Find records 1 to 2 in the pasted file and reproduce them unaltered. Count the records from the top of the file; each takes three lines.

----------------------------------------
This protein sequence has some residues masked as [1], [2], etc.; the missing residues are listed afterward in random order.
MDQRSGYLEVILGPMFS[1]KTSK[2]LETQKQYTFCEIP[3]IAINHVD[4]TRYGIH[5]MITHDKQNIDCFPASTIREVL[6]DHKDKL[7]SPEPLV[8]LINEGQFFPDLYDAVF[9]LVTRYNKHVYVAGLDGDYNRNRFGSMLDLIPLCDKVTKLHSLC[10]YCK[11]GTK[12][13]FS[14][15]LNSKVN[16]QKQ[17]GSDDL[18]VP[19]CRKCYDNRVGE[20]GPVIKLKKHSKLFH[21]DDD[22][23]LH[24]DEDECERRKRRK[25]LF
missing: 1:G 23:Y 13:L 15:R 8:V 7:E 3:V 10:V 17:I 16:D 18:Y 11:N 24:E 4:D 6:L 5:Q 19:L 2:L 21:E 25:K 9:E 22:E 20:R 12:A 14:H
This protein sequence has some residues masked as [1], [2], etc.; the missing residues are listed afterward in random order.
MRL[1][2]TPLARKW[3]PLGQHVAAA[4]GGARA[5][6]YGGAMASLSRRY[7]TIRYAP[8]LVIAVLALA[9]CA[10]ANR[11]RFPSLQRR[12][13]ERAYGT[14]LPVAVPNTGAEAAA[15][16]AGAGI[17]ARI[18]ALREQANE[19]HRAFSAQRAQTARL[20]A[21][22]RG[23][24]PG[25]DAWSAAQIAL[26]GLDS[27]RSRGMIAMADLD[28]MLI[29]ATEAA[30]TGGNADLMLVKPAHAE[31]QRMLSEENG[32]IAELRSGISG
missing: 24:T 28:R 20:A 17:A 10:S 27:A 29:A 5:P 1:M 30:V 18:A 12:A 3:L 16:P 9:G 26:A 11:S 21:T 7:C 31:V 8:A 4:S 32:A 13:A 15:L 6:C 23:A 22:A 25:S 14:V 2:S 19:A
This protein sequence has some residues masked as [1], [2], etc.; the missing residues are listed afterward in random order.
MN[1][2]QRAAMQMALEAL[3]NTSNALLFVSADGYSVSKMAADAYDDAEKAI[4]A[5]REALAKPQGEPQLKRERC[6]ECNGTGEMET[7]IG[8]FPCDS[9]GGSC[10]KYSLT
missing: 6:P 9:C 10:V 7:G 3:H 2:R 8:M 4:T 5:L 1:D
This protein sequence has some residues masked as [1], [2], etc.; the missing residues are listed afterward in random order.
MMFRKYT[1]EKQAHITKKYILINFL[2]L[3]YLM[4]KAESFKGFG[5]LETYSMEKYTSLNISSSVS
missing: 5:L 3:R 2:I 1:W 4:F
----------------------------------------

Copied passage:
This protein sequence has some residues masked as [1], [2], etc.; the missing residues are listed afterward in random order.
MDQRSGYLEVILGPMFS[1]KTSK[2]LETQKQYTFCEIP[3]IAINHVD[4]TRYGIH[5]MITHDKQNIDCFPASTIREVL[6]DHKDKL[7]SPEPLV[8]LINEGQFFPDLYDAVF[9]LVTRYNKHVYVAGLDGDYNRNRFGSMLDLIPLCDKVTKLHSLC[10]YCK[11]GTK[12][13]FS[14][15]LNSKVN[16]QKQ[17]GSDDL[18]VP[19]CRKCYDNRVGE[20]GPVIKLKKHSKLFH[21]DDD[22][23]LH[24]DEDECERRKRRK[25]LF
missing: 1:G 23:Y 13:L 15:R 8:V 7:E 3:V 10:V 17:I 16:D 18:Y 11:N 24:E 4:D 6:L 5:Q 19:L 2:L 21:E 25:K 9:E 22:E 20:R 12:A 14:H
This protein sequence has some residues masked as [1], [2], etc.; the missing residues are listed afterward in random order.
MRL[1][2]TPLARKW[3]PLGQHVAAA[4]GGARA[5][6]YGGAMASLSRRY[7]TIRYAP[8]LVIAVLALA[9]CA[10]ANR[11]RFPSLQRR[12][13]ERAYGT[14]LPVAVPNTGAEAAA[15][16]AGAGI[17]ARI[18]ALREQANE[19]HRAFSAQRAQTARL[20]A[21][22]RG[23][24]PG[25]DAWSAAQIAL[26]GLDS[27]RSRGMIAMADLD[28]MLI[29]ATEAA[30]TGGNADLMLVKPAHAE[31]QRMLSEENG[32]IAELRSGISG
missing: 24:T 28:R 20:A 17:A 10:S 27:A 29:A 5:P 1:M 30:V 18:A 12:A 3:L 16:P 9:G 26:A 11:S 21:T 7:C 31:V 8:A 4:S 32:A 13:A 15:L 6:C 23:A 22:A 25:S 14:V 2:S 19:A